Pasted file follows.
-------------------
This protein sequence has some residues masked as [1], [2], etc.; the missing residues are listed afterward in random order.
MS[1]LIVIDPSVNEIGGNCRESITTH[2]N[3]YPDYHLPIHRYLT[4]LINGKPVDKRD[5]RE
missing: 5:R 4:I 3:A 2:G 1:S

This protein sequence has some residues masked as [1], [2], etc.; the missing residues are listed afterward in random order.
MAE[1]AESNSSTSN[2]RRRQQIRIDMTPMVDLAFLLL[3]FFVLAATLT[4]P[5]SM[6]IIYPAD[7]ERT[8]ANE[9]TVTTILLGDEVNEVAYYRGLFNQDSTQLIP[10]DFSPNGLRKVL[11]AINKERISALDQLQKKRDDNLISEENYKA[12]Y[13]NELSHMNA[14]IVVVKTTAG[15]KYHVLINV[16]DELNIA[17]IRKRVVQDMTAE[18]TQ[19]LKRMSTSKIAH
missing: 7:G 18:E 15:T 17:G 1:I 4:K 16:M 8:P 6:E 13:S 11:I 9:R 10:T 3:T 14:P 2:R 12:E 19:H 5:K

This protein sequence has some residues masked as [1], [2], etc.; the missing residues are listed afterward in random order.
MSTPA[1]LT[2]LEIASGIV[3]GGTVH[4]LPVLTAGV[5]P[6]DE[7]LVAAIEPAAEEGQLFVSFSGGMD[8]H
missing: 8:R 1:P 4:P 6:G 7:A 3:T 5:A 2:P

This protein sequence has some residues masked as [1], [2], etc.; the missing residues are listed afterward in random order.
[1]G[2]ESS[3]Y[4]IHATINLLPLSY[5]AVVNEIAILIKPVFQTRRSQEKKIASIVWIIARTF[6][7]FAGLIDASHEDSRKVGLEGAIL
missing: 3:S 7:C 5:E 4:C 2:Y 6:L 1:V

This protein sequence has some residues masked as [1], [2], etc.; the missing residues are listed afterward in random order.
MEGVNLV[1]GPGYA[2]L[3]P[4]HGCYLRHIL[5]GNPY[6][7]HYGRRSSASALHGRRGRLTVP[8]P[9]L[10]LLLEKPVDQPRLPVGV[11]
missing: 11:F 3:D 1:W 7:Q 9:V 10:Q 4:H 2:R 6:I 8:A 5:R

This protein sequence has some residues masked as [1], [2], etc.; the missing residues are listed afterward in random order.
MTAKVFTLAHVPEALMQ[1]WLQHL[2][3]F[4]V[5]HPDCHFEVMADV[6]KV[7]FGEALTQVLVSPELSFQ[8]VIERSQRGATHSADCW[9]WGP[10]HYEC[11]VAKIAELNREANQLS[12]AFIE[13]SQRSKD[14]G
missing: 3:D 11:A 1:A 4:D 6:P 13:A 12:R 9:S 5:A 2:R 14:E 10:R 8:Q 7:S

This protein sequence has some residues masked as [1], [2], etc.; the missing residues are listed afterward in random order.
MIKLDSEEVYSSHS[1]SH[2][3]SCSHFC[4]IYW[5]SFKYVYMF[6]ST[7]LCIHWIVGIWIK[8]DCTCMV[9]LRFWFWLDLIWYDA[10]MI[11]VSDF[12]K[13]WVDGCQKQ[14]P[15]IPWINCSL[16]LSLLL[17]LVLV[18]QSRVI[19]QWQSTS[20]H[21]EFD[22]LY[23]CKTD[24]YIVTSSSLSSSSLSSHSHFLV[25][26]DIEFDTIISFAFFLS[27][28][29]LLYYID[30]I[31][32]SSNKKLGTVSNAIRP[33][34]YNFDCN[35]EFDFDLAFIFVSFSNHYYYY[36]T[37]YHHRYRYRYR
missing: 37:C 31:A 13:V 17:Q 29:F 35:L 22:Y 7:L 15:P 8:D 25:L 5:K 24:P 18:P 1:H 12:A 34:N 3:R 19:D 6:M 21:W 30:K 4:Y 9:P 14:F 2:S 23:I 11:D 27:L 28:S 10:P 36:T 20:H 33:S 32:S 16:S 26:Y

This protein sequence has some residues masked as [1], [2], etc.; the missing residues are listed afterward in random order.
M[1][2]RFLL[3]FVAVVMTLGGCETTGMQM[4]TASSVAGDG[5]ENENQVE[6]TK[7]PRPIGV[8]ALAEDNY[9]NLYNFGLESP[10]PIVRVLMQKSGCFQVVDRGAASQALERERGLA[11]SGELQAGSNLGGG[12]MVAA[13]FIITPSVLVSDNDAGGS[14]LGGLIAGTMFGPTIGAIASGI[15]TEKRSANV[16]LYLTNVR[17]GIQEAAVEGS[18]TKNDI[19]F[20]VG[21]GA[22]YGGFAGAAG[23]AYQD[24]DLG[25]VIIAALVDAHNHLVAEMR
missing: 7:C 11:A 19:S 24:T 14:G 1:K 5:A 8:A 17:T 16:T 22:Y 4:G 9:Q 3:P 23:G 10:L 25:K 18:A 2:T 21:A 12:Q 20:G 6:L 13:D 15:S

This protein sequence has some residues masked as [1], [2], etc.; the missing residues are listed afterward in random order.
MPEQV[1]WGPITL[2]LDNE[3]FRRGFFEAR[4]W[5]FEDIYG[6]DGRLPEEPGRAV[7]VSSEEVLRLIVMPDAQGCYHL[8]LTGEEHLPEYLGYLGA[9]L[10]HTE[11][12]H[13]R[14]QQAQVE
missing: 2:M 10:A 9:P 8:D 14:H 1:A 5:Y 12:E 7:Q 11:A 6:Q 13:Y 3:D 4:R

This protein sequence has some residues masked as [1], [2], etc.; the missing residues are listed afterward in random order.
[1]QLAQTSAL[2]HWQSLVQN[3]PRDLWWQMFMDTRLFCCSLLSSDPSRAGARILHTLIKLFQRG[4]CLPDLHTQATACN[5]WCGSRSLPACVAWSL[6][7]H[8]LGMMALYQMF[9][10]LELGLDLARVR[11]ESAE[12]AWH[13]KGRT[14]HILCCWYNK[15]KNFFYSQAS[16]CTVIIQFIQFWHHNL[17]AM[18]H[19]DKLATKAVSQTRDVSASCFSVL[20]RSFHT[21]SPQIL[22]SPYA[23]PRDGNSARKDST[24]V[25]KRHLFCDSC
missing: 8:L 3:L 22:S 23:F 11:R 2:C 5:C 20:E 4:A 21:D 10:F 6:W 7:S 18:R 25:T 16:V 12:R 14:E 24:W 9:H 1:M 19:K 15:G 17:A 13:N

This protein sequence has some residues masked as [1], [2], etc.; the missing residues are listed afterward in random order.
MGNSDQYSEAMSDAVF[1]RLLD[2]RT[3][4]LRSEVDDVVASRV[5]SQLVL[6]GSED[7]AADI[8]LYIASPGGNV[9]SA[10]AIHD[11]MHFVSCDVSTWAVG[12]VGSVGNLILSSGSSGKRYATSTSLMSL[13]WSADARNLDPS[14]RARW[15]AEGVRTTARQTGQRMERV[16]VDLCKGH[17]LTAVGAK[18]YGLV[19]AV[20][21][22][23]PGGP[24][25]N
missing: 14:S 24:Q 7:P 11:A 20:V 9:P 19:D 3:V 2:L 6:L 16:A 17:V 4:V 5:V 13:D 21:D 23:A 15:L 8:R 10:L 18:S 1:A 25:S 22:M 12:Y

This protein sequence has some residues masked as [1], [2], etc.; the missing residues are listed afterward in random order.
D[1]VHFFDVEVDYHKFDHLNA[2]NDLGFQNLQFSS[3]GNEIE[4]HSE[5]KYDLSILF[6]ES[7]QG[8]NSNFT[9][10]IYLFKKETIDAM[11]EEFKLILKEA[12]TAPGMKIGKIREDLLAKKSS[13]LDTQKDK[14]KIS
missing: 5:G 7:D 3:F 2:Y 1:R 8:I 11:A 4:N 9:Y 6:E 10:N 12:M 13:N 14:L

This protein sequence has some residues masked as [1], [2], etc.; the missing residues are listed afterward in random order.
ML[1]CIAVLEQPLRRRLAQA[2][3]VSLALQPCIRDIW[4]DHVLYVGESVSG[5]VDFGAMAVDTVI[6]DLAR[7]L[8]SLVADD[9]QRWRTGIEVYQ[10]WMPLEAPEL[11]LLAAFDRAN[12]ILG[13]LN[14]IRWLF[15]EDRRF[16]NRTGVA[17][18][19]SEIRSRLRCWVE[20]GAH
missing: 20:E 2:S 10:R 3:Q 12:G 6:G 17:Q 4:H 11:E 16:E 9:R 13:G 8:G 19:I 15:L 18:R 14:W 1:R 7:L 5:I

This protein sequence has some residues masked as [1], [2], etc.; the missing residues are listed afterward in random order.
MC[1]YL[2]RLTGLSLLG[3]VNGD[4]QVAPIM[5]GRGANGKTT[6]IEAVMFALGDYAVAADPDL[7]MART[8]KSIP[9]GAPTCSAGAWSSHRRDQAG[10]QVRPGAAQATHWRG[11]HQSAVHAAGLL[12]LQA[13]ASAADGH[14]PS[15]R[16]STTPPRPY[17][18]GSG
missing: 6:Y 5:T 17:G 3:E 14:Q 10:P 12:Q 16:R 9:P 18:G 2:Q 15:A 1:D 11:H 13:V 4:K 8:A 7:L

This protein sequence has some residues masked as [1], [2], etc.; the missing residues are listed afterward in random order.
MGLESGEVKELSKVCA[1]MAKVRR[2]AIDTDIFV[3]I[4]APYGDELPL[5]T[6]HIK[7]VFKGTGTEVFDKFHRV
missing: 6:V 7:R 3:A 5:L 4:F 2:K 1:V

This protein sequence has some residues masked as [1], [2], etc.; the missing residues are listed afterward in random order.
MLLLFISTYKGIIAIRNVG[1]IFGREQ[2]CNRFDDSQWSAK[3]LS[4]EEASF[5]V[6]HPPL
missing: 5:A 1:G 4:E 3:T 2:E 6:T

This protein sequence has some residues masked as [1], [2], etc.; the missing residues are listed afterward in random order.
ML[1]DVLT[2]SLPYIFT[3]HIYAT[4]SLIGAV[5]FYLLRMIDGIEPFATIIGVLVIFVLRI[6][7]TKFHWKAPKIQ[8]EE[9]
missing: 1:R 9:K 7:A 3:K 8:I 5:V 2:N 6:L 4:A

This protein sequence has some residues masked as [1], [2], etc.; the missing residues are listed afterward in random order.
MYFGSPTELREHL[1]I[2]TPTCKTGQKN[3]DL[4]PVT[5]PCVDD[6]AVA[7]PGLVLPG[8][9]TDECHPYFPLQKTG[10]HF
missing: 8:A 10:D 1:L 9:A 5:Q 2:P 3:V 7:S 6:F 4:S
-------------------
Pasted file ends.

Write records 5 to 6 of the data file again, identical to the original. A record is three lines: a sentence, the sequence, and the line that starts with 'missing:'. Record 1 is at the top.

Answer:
This protein sequence has some residues masked as [1], [2], etc.; the missing residues are listed afterward in random order.
MEGVNLV[1]GPGYA[2]L[3]P[4]HGCYLRHIL[5]GNPY[6][7]HYGRRSSASALHGRRGRLTVP[8]P[9]L[10]LLLEKPVDQPRLPVGV[11]
missing: 11:F 3:D 1:W 7:Q 9:V 10:Q 4:H 2:R 6:I 8:A 5:R

This protein sequence has some residues masked as [1], [2], etc.; the missing residues are listed afterward in random order.
MTAKVFTLAHVPEALMQ[1]WLQHL[2][3]F[4]V[5]HPDCHFEVMADV[6]KV[7]FGEALTQVLVSPELSFQ[8]VIERSQRGATHSADCW[9]WGP[10]HYEC[11]VAKIAELNREANQLS[12]AFIE[13]SQRSKD[14]G
missing: 3:D 11:A 1:A 4:D 6:P 13:A 12:R 9:S 5:A 2:R 14:E 10:R 8:Q 7:S